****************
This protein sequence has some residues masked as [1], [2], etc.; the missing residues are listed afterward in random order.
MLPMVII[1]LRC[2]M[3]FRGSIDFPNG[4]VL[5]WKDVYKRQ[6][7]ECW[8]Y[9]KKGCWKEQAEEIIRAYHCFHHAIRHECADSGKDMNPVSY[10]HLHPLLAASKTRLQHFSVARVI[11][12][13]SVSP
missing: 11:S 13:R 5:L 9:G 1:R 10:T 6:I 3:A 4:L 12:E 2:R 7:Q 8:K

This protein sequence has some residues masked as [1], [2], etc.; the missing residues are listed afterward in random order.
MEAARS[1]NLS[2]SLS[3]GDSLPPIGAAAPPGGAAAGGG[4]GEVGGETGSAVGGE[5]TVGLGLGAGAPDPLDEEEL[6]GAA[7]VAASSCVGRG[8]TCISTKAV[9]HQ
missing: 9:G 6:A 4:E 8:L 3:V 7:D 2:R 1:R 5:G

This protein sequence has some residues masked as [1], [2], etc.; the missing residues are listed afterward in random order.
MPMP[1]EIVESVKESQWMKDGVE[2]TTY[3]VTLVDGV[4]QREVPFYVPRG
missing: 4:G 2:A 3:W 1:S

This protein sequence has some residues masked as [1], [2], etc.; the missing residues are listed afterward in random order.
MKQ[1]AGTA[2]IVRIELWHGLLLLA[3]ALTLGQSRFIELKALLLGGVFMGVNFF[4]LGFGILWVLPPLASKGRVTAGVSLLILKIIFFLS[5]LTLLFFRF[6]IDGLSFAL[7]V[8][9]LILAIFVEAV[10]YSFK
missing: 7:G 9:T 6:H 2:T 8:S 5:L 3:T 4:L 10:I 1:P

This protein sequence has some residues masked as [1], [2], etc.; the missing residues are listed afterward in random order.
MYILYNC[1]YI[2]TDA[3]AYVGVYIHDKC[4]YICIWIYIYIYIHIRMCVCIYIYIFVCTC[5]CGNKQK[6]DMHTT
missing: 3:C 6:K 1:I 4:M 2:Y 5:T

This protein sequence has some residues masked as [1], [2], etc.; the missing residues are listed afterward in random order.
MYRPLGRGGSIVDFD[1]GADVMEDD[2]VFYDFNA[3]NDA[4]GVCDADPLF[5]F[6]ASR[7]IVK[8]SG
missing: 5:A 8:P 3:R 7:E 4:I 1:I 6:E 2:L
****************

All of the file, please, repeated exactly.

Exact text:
This protein sequence has some residues masked as [1], [2], etc.; the missing residues are listed afterward in random order.
MLPMVII[1]LRC[2]M[3]FRGSIDFPNG[4]VL[5]WKDVYKRQ[6][7]ECW[8]Y[9]KKGCWKEQAEEIIRAYHCFHHAIRHECADSGKDMNPVSY[10]HLHPLLAASKTRLQHFSVARVI[11][12][13]SVSP
missing: 11:S 13:R 5:L 9:G 1:R 10:T 6:I 3:A 4:L 12:E 2:R 7:Q 8:K

This protein sequence has some residues masked as [1], [2], etc.; the missing residues are listed afterward in random order.
MEAARS[1]NLS[2]SLS[3]GDSLPPIGAAAPPGGAAAGGG[4]GEVGGETGSAVGGE[5]TVGLGLGAGAPDPLDEEEL[6]GAA[7]VAASSCVGRG[8]TCISTKAV[9]HQ
missing: 9:G 6:A 4:E 8:L 3:V 7:D 2:R 1:R 5:G

This protein sequence has some residues masked as [1], [2], etc.; the missing residues are listed afterward in random order.
MPMP[1]EIVESVKESQWMKDGVE[2]TTY[3]VTLVDGV[4]QREVPFYVPRG
missing: 4:G 2:A 3:W 1:S

This protein sequence has some residues masked as [1], [2], etc.; the missing residues are listed afterward in random order.
MKQ[1]AGTA[2]IVRIELWHGLLLLA[3]ALTLGQSRFIELKALLLGGVFMGVNFF[4]LGFGILWVLPPLASKGRVTAGVSLLILKIIFFLS[5]LTLLFFRF[6]IDGLSFAL[7]V[8][9]LILAIFVEAV[10]YSFK
missing: 7:G 9:T 6:H 2:T 8:S 5:L 3:T 4:L 10:I 1:P

This protein sequence has some residues masked as [1], [2], etc.; the missing residues are listed afterward in random order.
MYILYNC[1]YI[2]TDA[3]AYVGVYIHDKC[4]YICIWIYIYIYIHIRMCVCIYIYIFVCTC[5]CGNKQK[6]DMHTT
missing: 3:C 6:K 1:I 4:M 2:Y 5:T

This protein sequence has some residues masked as [1], [2], etc.; the missing residues are listed afterward in random order.
MYRPLGRGGSIVDFD[1]GADVMEDD[2]VFYDFNA[3]NDA[4]GVCDADPLF[5]F[6]ASR[7]IVK[8]SG
missing: 5:A 8:P 3:R 7:E 4:I 1:I 6:E 2:L